A Guide to Choosing the Right Paddle board

Stand Up Paddleboard Usage/ Styles: which to choose?

There are tons of ways to use a paddle board.  Think of them like bicycles: you can ride a bike on the road, off the road, lazily through town, in a race, etc.   Of course you can use any type of bike for any type of riding, but you’ll soon find out that the beach cruiser isn’t going to win you the tour-de-france, and that pricey road bike won’t last a minute on rocky off-road moutain bike trails.  Just as bicycles offer a myriad of designs to choose from that are built specifically for each of these varied uses, so do Stand Up Paddle Boards. And, just as with buying a bicycle, its a good idea to identify the type of riding you want to do on your paddle board before you make your purchase.  This handy guide is designed to familiarize you with the main types/ styles of paddle boarding, and the main board styles associated with each. 

Styles/ Types of Paddle Boarding

In general, there are 4 main types/ styles stand-up paddle boarding:

  1. Surfing in the ocean
  2. Paddling around flatwater, lakes/ bays, etc.
  3. Paddling on rivers and creeks/ in rapids
  4. SUP Yoga

Each of these styles of paddling are best suited to a specific style of board. 

  1.  Surfing SUP’s:  Surfing in the ocean works best with a rigid, responsive board that more resembles a surfboard.  Just like a surfboard they can be longer (easier to catch waves and ride on smaller stuff) or shorter (better for bigger waves and easier to turn and do tricks on).
  2.   Flatwater/touring SUP’s:  Set up for the long haul, either rigid or inflatable, with more straps for carrying coolers and also generally longer and with the ability to track (go in a straight line) and paddle faster, longer distances.
  3. River/ creek/ whitewater SUP’s:  Inflatables are great for rivers and creeks where you will encounter rocks and other debris that could seriously damage a rigid board.  You’ll want one that is super solid once inflated and is responsive enought to maneouver quickly through turns, through waves, and around obstacles. 
  4. Yoga SUP’s:  These boards are generally wider, more stable and longer to give you the best platform for doing yoga.  

Determining your main paddle board style and use can help you figure out what board shape, style, length and width to choose.  If you aren’t sure, getting an all around board might be your best bet.  It’s kind of like the hybrid bicycles… they can go on-road and off-road and get you from A-B.  Then you can determine what style you like/ need the most and trade up for a better model down the road.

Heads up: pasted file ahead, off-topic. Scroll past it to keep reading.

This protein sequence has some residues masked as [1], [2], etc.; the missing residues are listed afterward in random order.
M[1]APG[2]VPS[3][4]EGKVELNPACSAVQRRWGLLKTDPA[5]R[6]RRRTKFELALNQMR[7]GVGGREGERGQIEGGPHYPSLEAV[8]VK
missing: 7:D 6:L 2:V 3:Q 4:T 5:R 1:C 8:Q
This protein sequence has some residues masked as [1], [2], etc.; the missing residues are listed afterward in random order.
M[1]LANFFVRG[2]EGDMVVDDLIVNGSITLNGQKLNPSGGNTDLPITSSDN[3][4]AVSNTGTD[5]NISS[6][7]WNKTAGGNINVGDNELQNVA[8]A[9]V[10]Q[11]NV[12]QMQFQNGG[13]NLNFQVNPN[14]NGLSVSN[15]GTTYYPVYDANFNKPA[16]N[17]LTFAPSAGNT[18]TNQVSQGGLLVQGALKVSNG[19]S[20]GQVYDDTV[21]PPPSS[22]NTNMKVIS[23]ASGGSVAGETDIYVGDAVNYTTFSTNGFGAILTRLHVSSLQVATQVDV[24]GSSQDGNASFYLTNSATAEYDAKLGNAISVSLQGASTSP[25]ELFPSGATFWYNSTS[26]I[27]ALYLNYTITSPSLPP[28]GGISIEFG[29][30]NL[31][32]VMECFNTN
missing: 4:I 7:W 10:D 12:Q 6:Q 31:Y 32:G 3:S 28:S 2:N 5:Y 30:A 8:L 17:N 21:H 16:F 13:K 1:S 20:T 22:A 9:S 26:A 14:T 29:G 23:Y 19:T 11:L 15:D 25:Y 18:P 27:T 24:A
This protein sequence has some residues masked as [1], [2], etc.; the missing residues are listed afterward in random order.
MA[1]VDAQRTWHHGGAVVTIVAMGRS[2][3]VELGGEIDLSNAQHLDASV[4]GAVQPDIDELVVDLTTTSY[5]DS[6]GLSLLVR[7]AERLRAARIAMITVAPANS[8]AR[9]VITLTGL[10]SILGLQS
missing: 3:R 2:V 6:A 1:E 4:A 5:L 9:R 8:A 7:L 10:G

Standup Paddle Board Hull Shapes: which to choose?

In general, there are two main types of board shapes:  

  1.  Planing Hull
  2. Displacement Hull

The “hull” is the body of the boat or in this case, the board.  Both types of hulls described here are great but have vastly purposes.  Read on to find out which to choose and when. 

A planing hull is a wider and bulkier than a displacement hull, which is narrower and more streamlined.  As you may have guessed, the wider and bulkier planing hulls are better for balancing and lounging around on, while the narrower displacement hulls are great for going straight and fast. So which should you choose?  Well, it really depends on what you want to do.  Most people do well to start on a planing type hull, so they can get the hang of standing and balancing first before trying to ride waves or current or paddle fast.  But, if you have some experience and think you know you’d rather paddle hard than float around and do yoga or pack a cooler for a day trip, you might want to go for a displacement style hull.

Standup Paddle Boards: Hard vs. Inflatable boards, which to choose?

In general, there are two main types of board shapes:  

  1.  Hard Boards
  2. Inflatable Boards

Below is a brief discussion of the pro’s and con’s of each:

Stand Up Paddle Boards:  Hard Boards

Hard boards are just as they sound:  hard.  They are made of durable materials such as plastic, epoxy, fiberglass, wood, carbon fiber or other synthetic materials and do not deflate, fold, or otherwise change shape.  They are rigid and strong, but can also be a bit delicate as in the case of fiberglass boards.  

Stand Up Paddle Boards:  Inflatable Boards

Inflatable boards in contrast to hard boards, can be inflated to a rigid state that is almost as surprisingly hard as a hard board, yet deflated and rolled up and easily stored or transported.   They also can outlast hardboards in swiftwater or whitewater conditions where you have lots of rocks or other obstacles that you may encounter.  Hard boards, especially fiber glass or epoxy covered boards tend to ding with every little hit.  These boards are much better suited for open water and ocean paddling than rivers.